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Covington Bishop Says He Was 'Bullied' Into Condemning Teens

Bishop Roger Joseph Foys of the Diocese of Covington apologized to Catholic families and the teens who were confronted by a Native American elder and then wrongly accused of racism, saying he was "bullied and pressured" into making a premature statement.

Slate:

“We are sorry that this situation has caused such disruption in the lives of so many. We apologize to anyone who has been offended in any way by either of our statements which were made with good will based on the information we had,” Foys wrote in  the letter. “We should not have allowed ourselves to be bullied and pressured into making a statement prematurely, and we take full responsibility for it.” Foys wrote that he wanted to “especially apologize” to Nicholas Sandmann,  who was featured most prominently in the video. “I especially apologize to Nicholas Sandmann and his family as well as to all CovCath families who have felt abandoned during this ordeal,” Foys wrote. “Nicholas unfortunately has become the face of these allegations based on video clips. This is not fair. It is not just.”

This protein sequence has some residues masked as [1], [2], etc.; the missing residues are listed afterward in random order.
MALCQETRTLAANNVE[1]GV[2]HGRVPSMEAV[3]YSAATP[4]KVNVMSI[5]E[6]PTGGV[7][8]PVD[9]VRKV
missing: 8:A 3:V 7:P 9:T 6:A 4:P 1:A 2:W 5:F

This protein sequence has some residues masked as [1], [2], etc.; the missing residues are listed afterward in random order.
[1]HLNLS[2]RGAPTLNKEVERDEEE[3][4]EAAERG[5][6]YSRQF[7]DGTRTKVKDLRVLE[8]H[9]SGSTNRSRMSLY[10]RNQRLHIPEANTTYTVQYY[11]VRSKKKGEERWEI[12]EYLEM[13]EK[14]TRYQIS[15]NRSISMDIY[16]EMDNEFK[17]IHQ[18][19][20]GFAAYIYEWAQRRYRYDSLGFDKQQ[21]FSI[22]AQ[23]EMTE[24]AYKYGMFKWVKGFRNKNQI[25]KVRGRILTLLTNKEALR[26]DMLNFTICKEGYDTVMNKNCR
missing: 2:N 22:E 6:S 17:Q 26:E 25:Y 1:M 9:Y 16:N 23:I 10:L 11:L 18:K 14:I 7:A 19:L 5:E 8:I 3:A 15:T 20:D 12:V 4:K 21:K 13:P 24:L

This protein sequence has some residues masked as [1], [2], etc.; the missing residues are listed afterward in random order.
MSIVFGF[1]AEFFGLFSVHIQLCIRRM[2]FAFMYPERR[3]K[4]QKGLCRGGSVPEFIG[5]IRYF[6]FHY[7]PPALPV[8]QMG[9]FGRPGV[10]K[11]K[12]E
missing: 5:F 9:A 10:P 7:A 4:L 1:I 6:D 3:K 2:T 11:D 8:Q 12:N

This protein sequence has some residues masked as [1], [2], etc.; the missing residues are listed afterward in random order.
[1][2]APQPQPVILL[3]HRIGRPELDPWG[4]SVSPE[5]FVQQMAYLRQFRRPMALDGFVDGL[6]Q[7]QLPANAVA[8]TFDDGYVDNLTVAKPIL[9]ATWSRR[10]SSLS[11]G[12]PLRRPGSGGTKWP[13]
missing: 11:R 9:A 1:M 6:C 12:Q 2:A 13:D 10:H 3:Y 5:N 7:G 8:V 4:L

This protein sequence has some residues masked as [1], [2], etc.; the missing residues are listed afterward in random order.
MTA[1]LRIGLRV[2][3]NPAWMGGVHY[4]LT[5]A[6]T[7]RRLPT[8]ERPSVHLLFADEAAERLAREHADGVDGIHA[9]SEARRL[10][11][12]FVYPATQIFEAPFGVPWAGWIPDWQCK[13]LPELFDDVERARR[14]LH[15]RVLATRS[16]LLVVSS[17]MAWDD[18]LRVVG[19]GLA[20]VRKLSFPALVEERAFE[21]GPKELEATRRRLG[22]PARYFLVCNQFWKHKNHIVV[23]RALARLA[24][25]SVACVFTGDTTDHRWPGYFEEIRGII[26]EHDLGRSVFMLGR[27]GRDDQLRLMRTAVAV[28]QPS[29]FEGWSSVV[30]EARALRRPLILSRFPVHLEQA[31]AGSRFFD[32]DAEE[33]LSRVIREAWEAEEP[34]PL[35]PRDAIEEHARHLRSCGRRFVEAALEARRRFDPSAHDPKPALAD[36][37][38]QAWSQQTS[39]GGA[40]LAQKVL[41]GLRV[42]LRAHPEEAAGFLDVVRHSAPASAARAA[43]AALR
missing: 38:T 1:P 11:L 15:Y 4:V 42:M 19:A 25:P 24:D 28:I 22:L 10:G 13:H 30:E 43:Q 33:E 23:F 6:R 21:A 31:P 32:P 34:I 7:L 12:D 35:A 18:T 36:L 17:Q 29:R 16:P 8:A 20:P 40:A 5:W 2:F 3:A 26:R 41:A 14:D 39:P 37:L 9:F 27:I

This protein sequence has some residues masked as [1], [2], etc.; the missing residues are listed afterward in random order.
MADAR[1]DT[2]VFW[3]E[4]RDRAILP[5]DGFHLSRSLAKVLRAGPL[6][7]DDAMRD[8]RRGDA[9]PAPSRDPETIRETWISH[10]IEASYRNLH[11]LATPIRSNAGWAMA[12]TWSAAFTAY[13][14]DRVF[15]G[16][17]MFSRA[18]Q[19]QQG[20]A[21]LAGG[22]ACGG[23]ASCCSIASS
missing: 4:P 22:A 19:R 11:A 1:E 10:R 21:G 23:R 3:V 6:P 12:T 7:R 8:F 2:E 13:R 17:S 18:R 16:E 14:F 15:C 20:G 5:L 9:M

Foys was not "bullied and pressured" by anyone into making a false, scurrilous statement. In fact, he was the one wanting to do the bullying and pressuring. Eager to show solidarity with the howling mob and demonstrate his superior morality to his flock (as well as flash his anti-Trump bona fides), the bishop, with great alacrity, joined the outrage brigades and tore into the kids he should have been defending:

"We condemn the actions of the Covington Catholic High School students towards Nathan Phillips specifically, and Native Americans in general, Jan. 18, after the March for Life, in Washington, D.C.,” the diocese said in a statement released almost immediately after the incident.

It added, “We extend our deepest apologies to Mr. Phillips. This behavior is opposed to the Church's teachings on the dignity and respect of the human person."

He might have said at the outset that "the diocese was looking carefully at the incident and would take appropriate action against the students if any was warranted." But in today's political environment, that simply wasn't hateful enough. He might have been criticized for being fair. So Foys threw the kids -- his own kids -- under the bus.